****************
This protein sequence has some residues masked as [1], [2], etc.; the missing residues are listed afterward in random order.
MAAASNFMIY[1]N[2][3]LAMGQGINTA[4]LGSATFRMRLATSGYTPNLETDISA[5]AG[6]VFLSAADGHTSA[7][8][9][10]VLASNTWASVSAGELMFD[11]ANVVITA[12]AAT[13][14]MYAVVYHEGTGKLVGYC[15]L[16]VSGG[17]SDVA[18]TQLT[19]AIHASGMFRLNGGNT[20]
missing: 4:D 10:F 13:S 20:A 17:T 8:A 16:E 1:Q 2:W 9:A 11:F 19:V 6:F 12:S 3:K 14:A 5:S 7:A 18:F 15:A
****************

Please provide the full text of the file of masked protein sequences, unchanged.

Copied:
This protein sequence has some residues masked as [1], [2], etc.; the missing residues are listed afterward in random order.
MAAASNFMIY[1]N[2][3]LAMGQGINTA[4]LGSATFRMRLATSGYTPNLETDISA[5]AG[6]VFLSAADGHTSA[7][8][9][10]VLASNTWASVSAGELMFD[11]ANVVITA[12]AAT[13][14]MYAVVYHEGTGKLVGYC[15]L[16]VSGG[17]SDVA[18]TQLT[19]AIHASGMFRLNGGNT[20]
missing: 4:D 10:F 13:S 20:A 17:T 8:A 16:E 1:Q 2:W 9:A 11:F 19:V 6:F 12:S 3:K 14:A 5:S 7:A 18:F 15:A